The Book of Dead Birds
by Gayle Brandeis
Published by HarperCollins
256 pages, 2003
Reviewed by David Abrams
Let's face it, none of us can ever fathom our parents. They are walking question marks and we are left to wonder at their dim prehistory -- those years before our birth, the faces and places of yellowed snapshots. Who are those young people staring back at the camera? What were their lives like before we came along in disruption?
For Ava Sing Lo, these are the questions that peck at her soul as she struggles to solve the riddle of her mother in Gayle Brandeis' debut novel, The Book of Dead Birds. Her mother is close-mouthed, her motives unfathomable, her emotions kept tightly bound. Determining her mother's heart ultimately means discovering her own as well.
I wonder what my mother's heart really looks like. I imagine a wrinkled leather pouch, something mummified and dry; she could tear it into strips and serve it as jerky -- chewy, saturated with salt.
As the novel opens, Ava has just finished her graduate studies in communication at San Diego State, though she's a failure when it comes to communicating with her Korean mother. Helen Sing Lo is a former prostitute to black GIs in the 1960s (one of those anonymous soldiers was Ava's father) who now carves and paints eggshells to earn a living, only revealing herself through impromptu singing (while Ava plays the drums). Through her plaintive songs, something in Helen's soul takes wing and Ava records it all in a journal.
As you can expect, birds (both dead and living) are central to the book. Near the beginning of her story, Ava tells us, "I am a bird killer. The killer of my mother's birds. An accidental killer, but a killer nonetheless."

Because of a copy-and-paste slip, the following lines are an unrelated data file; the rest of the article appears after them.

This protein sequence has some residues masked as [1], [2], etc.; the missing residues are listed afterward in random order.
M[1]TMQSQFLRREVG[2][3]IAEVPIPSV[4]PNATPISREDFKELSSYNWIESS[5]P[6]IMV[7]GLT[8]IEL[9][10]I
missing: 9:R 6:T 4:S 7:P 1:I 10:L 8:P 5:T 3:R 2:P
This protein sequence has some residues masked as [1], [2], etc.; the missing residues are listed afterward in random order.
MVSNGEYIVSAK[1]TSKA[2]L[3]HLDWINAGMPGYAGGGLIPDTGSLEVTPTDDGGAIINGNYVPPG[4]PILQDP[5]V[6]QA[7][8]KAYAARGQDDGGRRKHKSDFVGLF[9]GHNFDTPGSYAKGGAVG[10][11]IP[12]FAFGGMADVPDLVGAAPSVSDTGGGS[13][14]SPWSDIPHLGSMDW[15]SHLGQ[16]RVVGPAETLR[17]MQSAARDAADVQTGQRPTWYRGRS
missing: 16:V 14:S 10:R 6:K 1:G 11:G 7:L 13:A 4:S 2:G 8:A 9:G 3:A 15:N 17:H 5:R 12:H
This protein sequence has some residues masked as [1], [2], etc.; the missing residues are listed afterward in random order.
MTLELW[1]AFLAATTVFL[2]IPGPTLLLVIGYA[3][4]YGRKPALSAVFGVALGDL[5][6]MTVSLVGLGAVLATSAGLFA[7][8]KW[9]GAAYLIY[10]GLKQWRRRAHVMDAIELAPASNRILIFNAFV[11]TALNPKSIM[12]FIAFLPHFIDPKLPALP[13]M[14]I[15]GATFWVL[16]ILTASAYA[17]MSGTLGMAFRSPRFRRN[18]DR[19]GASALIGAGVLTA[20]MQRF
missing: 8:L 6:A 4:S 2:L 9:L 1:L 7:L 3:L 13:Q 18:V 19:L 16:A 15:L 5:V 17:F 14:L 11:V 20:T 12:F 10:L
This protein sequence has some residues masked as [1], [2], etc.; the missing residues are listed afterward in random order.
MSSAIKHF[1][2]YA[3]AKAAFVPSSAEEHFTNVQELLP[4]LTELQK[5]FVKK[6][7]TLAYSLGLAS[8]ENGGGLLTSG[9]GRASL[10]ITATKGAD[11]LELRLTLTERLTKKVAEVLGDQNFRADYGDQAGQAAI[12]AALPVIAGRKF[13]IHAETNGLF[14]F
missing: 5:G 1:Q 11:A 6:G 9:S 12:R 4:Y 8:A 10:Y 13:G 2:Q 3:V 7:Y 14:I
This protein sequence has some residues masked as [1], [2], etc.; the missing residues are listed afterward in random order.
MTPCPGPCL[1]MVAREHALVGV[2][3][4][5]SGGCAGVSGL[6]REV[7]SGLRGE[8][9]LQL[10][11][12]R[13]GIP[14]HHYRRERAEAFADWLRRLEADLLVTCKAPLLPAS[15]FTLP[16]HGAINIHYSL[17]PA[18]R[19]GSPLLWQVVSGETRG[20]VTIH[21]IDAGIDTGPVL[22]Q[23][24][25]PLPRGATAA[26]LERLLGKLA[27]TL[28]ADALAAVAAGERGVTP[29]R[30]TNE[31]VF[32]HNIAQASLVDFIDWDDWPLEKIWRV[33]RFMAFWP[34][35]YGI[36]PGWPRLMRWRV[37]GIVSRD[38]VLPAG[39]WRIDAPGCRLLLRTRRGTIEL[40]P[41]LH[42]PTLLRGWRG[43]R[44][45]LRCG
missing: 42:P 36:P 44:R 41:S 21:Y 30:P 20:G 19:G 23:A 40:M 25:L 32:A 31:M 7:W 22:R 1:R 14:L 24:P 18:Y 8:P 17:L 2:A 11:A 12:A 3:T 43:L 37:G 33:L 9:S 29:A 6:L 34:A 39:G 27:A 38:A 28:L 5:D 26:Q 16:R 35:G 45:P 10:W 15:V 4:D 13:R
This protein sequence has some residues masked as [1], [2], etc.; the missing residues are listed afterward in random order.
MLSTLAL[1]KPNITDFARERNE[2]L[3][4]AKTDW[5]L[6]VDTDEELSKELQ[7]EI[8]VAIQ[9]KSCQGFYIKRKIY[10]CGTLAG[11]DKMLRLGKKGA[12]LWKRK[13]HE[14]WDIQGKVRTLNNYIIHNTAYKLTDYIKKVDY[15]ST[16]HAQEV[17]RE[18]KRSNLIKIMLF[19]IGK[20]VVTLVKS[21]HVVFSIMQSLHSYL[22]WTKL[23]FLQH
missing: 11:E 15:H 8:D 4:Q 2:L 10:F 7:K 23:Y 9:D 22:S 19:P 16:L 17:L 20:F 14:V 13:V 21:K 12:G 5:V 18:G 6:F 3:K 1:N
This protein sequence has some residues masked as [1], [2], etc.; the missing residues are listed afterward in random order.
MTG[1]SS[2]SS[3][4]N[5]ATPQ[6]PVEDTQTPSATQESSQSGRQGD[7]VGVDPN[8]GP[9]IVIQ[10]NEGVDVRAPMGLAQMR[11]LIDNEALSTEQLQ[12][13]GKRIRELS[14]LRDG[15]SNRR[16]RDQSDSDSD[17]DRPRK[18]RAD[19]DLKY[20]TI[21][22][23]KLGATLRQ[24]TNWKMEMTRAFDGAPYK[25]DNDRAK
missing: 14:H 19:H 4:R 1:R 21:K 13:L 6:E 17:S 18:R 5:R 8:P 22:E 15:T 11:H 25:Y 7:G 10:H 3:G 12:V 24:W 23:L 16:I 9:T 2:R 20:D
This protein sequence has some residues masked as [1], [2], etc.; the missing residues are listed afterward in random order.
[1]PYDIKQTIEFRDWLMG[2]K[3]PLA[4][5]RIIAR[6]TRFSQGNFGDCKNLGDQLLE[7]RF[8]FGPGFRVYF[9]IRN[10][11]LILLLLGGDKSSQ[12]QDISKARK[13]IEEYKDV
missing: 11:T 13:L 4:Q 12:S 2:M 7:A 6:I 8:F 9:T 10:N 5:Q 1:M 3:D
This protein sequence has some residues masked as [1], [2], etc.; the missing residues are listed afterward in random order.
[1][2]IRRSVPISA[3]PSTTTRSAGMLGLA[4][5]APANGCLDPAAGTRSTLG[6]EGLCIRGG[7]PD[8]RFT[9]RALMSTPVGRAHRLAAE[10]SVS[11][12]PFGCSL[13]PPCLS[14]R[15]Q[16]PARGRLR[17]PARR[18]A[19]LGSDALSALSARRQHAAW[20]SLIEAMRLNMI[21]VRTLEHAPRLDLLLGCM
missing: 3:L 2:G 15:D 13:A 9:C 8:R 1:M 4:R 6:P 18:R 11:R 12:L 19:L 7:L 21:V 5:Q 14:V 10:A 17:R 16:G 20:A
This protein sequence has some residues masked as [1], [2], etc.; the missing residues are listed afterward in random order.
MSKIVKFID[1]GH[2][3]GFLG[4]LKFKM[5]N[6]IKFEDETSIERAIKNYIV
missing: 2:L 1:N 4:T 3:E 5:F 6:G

For years, her mother's pet cockatiels and parrots have fallen victim to Ava's blundering and her mother keeps her own journal, a Book of Dead Birds, complete with feathers and eggshells as evidence. Pleasing her mother is somehow tied to her being able to stop killing birds. Ava gets her shot at redemption when she joins a group of environmentalists at the Salton Sea, an inland lake eighty miles north of San Diego where a mysterious botulism has recently killed more than 3000 birds, including brown pelicans.
As Ava works to save the endangered species, she also learns more about herself once she's out from under her mother's wing, so to speak. Ava's narration is interspersed with dreams, Helen's dead-bird obituaries, excerpts from John James Audubon's notebooks and, most important, the mother's story -- first as a prostitute, then as a bride abandoned by her white husband in America after she gives birth to a black child.
My mother named me Ava because she liked how the English letters looked -- the big A a beak pointed upward, the v a sharp slash of wings, the small a round and flat as a parrot's eye. She chose the name even before she knew it had anything to do with birds -- the letters spoke to her with their own hollow bones. Her family name was Song, but she choose Sing for us because ... it sounded more active, like something that is happening, something alive in the throat ... The "Lo" ... comes from my mother's mishearing of the song "Swing Low, Sweet Chariot." She had seen an American movie where a man in prison sang that song, and she thought he was saying "sing low," his voice was so low, so gravelly and dark. That's how she felt twenty-five years ago, she's told me -- low and gravelly and dark right after I was born. That's how I still make her feel, it seems, again and again and again, awkward as the "l" sound in her mouth.
Poetry abounds on every page and graces every sentence. Starting with Ava's ornithological name and continuing through the grim details of the Salton Sea bird rescue, Brandeis writes confidently and lyrically without ever turning to treacle. She cares as passionately about her character's parent-puzzle quest as Ava does about redeeming herself in her mother's eyes by saving at least one bird's life. Though pelicans continue to die at the Salton Sea, the daughter eventually learns how to listen to her mother's heart -- which is not tough as jerky after all -- as well as her own. The Book of Dead Birds captures the way we communicate with our parents and children, then uncages the heart to sing.
Brandeis has a poet's ear for the music of language. Her remarkable first novel is deceptively simple and quick to read ... but the characters and their fledgling flights of the heart stay with readers long after the book is closed and set aside. | October 2003
David Abrams is a January Magazine contributing editor. He has written for Esquire, Glimmer Train Stories, The Greensboro Review, The Readerville Journal and other literary magazines.